Walgreen's Stays Home For Christmas

So you have a hot retail account. Judging from the competition, you can stress low prices, multicultural offerings, exclusive brands or go upscale like Tar-jay. But the new Walgreen’s campaign from Euro/RSCG is aiming for perfect.

The newest installment in the “perfect” campaign bowed last week. The new TV spots are the latest in a continuing quest to position Walgreen’s against several other national chains by stressing its commitment to the neighborhood. Walgreen’s has been pitching itself as America’s hometown retailer with a low-key, reliable campaign that belies the fact that it has 4,000 stores. Don’t’ expect things to change anytime soon as Walgreen’s tries to crank it up to 7,000 stores by 2009.

”I think people see us as a store that provides real services to everyday people,” says Walgreen’s VP advertising Craig Sinclair. “We help fulfill their needs. We have excellent prices in the convenience items we sell in the front of the store. And the best service in our pharmacy. We’re not going to be the biggest and hottest retailing force on the planet. But we hit home for our consumer.”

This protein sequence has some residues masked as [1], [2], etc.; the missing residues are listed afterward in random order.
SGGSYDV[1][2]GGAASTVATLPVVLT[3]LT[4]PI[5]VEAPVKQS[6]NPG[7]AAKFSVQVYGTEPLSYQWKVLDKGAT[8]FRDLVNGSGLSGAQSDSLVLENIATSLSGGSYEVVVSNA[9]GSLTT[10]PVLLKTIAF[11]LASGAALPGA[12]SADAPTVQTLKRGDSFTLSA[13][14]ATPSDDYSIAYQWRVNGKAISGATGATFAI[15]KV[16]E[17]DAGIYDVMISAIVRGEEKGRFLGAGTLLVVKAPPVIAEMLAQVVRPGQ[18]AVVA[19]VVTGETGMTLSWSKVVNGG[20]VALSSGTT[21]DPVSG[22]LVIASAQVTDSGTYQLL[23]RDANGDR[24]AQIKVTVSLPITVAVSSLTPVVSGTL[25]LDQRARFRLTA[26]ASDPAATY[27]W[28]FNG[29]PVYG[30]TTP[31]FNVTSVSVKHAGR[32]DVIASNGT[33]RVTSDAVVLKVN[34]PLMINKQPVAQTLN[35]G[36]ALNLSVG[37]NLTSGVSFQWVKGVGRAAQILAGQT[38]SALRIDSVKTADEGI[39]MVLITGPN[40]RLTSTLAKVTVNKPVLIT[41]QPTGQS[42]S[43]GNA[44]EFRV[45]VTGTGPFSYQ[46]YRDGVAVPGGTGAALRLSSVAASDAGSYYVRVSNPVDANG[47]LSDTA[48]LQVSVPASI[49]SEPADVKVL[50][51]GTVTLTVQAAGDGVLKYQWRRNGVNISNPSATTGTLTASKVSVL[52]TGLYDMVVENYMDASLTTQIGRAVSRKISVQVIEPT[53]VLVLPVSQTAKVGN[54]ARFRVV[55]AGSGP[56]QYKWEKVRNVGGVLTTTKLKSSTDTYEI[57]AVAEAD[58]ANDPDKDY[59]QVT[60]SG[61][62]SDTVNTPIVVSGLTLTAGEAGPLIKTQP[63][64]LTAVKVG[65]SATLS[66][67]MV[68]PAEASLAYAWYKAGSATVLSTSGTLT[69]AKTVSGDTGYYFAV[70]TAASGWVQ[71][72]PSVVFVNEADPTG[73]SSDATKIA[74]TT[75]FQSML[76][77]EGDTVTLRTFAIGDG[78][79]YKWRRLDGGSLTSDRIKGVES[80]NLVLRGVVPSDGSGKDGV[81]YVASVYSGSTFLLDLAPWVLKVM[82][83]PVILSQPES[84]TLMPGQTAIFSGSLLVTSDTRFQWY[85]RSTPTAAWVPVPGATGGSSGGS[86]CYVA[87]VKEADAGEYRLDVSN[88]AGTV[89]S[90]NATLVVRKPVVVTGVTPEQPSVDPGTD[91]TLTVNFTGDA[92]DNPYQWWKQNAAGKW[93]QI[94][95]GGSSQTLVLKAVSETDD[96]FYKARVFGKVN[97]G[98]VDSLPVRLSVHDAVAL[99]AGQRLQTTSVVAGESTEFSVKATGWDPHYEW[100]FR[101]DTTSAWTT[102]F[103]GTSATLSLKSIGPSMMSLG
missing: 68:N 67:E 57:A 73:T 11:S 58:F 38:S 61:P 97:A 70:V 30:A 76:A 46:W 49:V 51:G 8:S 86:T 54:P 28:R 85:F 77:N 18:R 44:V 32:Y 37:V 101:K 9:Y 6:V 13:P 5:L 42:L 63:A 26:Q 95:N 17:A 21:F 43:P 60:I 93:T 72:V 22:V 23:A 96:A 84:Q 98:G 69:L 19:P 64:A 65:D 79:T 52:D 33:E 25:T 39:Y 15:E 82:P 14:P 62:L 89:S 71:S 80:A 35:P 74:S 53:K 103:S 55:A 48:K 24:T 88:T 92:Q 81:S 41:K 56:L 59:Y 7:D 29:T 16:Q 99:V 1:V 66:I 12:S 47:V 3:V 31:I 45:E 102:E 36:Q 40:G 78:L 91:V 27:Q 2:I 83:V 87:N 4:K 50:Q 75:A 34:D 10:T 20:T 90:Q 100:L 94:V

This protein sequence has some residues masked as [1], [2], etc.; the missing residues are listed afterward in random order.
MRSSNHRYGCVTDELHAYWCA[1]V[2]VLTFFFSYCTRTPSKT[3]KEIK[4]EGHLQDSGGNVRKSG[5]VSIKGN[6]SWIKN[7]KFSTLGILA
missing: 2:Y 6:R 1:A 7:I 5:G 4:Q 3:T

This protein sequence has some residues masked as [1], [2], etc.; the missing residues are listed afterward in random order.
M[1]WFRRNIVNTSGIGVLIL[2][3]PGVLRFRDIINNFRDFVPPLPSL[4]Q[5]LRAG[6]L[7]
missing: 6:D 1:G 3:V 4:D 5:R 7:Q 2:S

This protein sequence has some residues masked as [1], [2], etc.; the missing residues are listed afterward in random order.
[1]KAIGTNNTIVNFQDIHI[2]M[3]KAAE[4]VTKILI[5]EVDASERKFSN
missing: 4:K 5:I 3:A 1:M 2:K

The “Perfect” spots target the time-pressed consumer, the “hero of her household.” They have been placed as a universal buy on all major cable networks as well as spot. They show holiday experiences like breakfast and receiving holidays cards in Perfectville where of course Walgreen’s is the perfect store. No quick cuts. No loud music.

“It’s a very American brand,” said Jim Schmidt, chief creative officer for Euro/RSCG. “We wanted to create e this perfect town and this perfect world, almost similar to “It’s a Wonderful Life.” The slow pacing just naturally fits.”

Sinclair said he stays acutely aware of what other national [pharmacies as well as mass merchants are doing to drive store traffic. He is looking to Walgreen’s services to separate on a competitive basis, not just the ad campaigns. More than 1,000 Walgreen’s are open 24 hours a day, which he cites as a key competitive edge.”

In terms of placement, the campaign is heavy on TV and not as heavy on the FSI that run in Sunday newspapers. “There’s been a shift,” said Schmidt. “A lot of retailers are headed towards more broadcast. Wee feel like it adds depth and reach to our brand. Fewer people are reading newspapers and the FSIs that come with them.”

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